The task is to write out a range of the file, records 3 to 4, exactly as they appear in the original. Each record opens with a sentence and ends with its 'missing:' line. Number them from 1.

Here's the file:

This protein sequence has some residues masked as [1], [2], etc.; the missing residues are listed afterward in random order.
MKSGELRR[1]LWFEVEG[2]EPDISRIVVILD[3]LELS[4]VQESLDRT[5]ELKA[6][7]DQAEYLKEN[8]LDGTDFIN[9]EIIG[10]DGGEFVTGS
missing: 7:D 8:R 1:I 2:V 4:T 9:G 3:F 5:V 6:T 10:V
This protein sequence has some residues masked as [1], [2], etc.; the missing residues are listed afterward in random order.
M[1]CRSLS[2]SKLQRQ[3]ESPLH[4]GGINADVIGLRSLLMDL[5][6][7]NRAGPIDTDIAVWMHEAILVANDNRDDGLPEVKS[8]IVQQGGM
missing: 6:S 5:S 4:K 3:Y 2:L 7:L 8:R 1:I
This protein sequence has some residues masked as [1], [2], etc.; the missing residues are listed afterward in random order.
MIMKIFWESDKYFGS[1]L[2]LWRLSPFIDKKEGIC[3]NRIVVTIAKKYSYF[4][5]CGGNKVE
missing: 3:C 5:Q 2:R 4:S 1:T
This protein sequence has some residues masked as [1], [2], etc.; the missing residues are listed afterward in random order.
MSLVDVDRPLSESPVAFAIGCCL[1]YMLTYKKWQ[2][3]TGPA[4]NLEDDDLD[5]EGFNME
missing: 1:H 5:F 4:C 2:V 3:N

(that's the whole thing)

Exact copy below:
This protein sequence has some residues masked as [1], [2], etc.; the missing residues are listed afterward in random order.
MIMKIFWESDKYFGS[1]L[2]LWRLSPFIDKKEGIC[3]NRIVVTIAKKYSYF[4][5]CGGNKVE
missing: 3:C 5:Q 2:R 4:S 1:T
This protein sequence has some residues masked as [1], [2], etc.; the missing residues are listed afterward in random order.
MSLVDVDRPLSESPVAFAIGCCL[1]YMLTYKKWQ[2][3]TGPA[4]NLEDDDLD[5]EGFNME
missing: 1:H 5:F 4:C 2:V 3:N